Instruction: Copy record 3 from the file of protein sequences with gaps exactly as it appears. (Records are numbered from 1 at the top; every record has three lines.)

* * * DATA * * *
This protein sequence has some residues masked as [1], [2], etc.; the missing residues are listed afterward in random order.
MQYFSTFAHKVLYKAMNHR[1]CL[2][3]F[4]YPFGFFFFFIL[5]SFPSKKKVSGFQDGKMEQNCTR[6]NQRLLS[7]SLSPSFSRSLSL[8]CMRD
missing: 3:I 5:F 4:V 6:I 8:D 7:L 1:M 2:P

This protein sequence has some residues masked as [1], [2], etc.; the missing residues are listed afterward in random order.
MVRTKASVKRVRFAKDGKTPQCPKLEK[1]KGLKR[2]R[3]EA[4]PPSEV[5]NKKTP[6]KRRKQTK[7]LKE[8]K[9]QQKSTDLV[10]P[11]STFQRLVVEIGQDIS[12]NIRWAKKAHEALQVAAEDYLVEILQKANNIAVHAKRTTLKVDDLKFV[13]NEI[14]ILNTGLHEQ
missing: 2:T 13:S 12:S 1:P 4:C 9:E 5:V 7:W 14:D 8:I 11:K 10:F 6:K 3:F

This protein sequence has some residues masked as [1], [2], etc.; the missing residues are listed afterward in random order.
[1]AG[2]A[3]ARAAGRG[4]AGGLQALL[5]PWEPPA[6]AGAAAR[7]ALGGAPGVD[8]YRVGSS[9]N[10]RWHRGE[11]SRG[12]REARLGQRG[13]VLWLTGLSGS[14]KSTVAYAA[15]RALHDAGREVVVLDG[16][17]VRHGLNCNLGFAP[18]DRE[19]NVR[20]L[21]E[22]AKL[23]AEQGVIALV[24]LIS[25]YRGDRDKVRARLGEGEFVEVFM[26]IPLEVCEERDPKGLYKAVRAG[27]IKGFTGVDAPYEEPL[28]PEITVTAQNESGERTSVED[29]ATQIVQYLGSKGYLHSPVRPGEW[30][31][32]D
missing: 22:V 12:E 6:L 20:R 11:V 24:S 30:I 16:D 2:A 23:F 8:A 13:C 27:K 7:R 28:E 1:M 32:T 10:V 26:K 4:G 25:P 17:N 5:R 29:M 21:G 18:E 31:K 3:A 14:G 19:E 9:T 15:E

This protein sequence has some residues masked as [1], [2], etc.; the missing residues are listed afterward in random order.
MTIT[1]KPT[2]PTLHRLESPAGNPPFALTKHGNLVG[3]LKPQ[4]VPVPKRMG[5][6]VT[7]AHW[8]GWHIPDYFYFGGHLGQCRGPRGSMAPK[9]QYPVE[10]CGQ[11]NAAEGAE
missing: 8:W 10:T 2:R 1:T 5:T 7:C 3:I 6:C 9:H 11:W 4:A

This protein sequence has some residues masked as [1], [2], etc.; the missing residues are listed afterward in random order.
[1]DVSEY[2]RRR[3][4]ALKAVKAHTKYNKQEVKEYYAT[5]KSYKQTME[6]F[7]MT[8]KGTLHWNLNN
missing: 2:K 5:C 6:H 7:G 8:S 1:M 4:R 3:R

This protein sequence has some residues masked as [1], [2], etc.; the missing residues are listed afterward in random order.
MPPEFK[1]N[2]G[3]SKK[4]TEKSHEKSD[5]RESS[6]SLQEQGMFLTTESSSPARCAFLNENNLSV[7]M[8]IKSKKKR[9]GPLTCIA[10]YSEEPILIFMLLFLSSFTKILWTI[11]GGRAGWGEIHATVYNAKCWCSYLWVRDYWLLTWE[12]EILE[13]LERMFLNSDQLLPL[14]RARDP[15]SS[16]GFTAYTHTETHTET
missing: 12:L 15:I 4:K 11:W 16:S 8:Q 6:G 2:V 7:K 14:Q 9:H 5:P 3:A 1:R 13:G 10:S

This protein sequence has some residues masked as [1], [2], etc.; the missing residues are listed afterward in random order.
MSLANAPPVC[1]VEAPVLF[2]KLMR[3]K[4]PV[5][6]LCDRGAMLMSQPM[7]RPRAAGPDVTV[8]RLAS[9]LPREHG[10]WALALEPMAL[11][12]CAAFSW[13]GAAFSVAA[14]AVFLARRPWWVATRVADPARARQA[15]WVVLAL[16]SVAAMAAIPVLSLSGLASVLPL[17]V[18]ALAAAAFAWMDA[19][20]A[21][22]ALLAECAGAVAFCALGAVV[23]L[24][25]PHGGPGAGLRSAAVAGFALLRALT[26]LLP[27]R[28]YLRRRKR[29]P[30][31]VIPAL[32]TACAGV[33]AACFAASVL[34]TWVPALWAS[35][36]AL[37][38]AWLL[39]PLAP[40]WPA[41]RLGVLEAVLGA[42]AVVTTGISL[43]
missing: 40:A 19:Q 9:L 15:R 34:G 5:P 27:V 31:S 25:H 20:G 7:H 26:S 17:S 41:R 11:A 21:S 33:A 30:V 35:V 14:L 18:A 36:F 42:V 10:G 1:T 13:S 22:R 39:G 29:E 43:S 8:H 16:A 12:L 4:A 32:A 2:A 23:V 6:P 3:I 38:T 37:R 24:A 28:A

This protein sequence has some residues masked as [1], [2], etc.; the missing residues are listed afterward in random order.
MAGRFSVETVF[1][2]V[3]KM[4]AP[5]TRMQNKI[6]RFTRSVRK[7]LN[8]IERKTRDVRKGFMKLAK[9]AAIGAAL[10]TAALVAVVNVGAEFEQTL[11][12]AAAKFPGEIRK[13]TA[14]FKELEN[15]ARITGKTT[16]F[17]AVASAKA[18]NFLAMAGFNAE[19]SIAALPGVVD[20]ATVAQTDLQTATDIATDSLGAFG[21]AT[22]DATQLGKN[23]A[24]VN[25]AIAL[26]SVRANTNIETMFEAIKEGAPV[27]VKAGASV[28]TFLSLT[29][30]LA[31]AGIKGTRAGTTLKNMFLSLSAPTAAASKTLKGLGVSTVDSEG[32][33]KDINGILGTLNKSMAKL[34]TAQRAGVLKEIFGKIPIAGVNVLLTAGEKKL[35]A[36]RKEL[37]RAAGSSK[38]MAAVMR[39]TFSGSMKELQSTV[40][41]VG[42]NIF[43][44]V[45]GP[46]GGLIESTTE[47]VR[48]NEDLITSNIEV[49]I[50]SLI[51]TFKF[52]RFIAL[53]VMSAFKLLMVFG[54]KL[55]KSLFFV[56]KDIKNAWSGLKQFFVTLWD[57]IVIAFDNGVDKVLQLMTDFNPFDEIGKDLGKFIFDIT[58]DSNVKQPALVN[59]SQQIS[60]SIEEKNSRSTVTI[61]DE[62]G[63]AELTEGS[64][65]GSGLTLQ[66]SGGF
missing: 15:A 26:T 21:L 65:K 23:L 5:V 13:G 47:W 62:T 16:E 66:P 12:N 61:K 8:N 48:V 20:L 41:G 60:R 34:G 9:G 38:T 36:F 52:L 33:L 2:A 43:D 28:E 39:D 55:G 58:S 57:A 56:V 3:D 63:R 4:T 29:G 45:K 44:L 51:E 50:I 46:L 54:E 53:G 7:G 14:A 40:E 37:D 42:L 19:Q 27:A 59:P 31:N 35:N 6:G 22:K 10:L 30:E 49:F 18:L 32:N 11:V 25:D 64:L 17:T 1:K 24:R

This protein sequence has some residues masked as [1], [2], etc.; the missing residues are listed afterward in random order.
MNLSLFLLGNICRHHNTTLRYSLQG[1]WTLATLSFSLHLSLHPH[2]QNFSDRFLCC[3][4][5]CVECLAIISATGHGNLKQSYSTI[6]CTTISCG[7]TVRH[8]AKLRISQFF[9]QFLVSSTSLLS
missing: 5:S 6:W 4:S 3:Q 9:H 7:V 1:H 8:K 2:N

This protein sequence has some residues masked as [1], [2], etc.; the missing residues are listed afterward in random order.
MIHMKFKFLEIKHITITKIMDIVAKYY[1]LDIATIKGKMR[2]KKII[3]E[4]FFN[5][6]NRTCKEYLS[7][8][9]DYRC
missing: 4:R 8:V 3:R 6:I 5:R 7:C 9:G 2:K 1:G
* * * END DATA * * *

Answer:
This protein sequence has some residues masked as [1], [2], etc.; the missing residues are listed afterward in random order.
[1]AG[2]A[3]ARAAGRG[4]AGGLQALL[5]PWEPPA[6]AGAAAR[7]ALGGAPGVD[8]YRVGSS[9]N[10]RWHRGE[11]SRG[12]REARLGQRG[13]VLWLTGLSGS[14]KSTVAYAA[15]RALHDAGREVVVLDG[16][17]VRHGLNCNLGFAP[18]DRE[19]NVR[20]L[21]E[22]AKL[23]AEQGVIALV[24]LIS[25]YRGDRDKVRARLGEGEFVEVFM[26]IPLEVCEERDPKGLYKAVRAG[27]IKGFTGVDAPYEEPL[28]PEITVTAQNESGERTSVED[29]ATQIVQYLGSKGYLHSPVRPGEW[30][31][32]D
missing: 22:V 12:E 6:L 20:R 11:V 24:S 30:I 16:D 2:A 23:F 8:A 13:C 27:K 7:R 28:E 1:M 32:T 10:V 26:K 4:G 25:P 17:N 5:R 29:M 21:G 18:E 31:K 3:A 14:G 19:E 9:T 15:E